During the 43rd Annual Meeting & Exhibition of the American Association for Dental Research, held in conjunction with the 38th Annual Meeting of the Canadian Association for Dental Research, Steve Kasper, SUNY College of Nanoscale Science and Engineering, Albany, presented research titled "Inhibition of Oral Biofilm and Cell-cell Communication Using Natural-products Derivatives."
Many plant metabolites and structurally similar derivatives have been identified as inhibitors of bacterial biofilm formation and quorum sensing (QS). Previously, the researchers of this study demonstrated biofilm and QS inhibition using modified cysteines, similar to those produced by the tropical plant Petiveria alliacea. In this study the researchers expanded their compound library to examine structure-activity relationships for biofilm and QS inhibition.
Using a microplate-based screening approach, they observed the biofilm formation by three indigenous oral Gram-positive bacteria: Streptococcus mutans UA159, Streptococcus sanguis 10556, and Actinomyces oris MG1. Bacteria were grown in the presence of inhibitory compounds and analyzed using fluorescent staining for biomass and via confocal microscopy.
Compounds were also tested in a Vibrio harveyi QS reporter which responds to autoinducer-2 (AI-2) signaling (interspecies) but not acyl-homoserine lactone signaling (intraspecies). Reverse transcriptase real-time PCR and global RNA sequencing (RNAseq) were used to study modified genetic expression in S. mutans UA159 in the presence of select compounds from our library.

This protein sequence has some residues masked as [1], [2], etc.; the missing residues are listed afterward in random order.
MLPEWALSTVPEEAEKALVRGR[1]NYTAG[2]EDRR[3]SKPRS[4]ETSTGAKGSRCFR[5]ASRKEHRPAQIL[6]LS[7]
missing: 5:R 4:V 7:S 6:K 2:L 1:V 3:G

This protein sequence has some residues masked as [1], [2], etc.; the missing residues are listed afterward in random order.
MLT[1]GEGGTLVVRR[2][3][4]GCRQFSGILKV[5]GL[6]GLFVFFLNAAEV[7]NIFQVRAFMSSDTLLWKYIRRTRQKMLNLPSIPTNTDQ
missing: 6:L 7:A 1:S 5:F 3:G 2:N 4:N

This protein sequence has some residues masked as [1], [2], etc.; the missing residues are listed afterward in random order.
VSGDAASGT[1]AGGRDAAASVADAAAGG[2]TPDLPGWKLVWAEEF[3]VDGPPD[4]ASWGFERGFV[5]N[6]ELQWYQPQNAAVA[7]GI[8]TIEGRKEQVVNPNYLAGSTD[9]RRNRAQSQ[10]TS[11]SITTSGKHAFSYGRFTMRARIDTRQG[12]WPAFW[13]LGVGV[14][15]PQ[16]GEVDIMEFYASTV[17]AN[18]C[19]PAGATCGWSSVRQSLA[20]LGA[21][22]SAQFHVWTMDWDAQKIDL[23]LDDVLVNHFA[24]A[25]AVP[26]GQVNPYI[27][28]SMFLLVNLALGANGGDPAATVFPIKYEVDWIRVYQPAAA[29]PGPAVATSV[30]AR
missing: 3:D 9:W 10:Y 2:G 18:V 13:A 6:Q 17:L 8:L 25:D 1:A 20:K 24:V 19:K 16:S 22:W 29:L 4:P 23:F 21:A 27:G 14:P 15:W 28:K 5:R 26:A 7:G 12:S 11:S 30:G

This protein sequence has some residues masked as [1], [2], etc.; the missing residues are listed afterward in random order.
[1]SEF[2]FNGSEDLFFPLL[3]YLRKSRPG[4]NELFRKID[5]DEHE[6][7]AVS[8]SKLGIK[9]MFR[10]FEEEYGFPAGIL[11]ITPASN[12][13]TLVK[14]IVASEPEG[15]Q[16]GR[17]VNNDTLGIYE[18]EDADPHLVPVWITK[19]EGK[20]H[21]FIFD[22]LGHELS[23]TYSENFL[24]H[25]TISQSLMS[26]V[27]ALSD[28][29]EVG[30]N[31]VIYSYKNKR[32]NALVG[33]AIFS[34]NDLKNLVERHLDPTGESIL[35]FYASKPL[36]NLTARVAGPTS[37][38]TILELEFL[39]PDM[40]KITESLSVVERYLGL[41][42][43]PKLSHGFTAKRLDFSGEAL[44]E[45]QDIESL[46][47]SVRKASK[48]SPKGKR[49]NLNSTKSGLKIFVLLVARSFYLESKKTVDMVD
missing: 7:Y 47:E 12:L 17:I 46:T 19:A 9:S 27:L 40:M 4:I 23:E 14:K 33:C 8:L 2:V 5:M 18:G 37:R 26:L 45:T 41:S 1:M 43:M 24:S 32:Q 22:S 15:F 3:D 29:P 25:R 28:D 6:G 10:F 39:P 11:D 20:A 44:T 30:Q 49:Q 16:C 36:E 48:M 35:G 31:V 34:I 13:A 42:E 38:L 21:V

From their 46 compound library, six were capable of inhibiting biofilm formation in all three species tested at a concentration of 1mM. All six compounds are structurally similar to S-ribosyl homocysteine, the precursor for autoinducer-2 biosynthesis. These compounds also reduced bioluminescence in V. harveyi BB170, indicating inhibition of AI-2 based QS. Gene expression analysis showed distinct down-regulation of genes previously related to quorum sensing and/or biofilm formation in S. mutans.
The use of plant-inspired cysteine derivatives to inhibit bacterial virulence may serve as a novel tool to improve oral health. The researchers of this study propose that the compounds used in this study may inhibit biofilm formation by interrupting bacterial communication pathways, particularly in AI-2 biosynthetic reactions. Since their library is derived from eukaryotic (plant) origins, this study may provide initial evidence of interkingdom signaling, which has implications for studies of the human microbiome.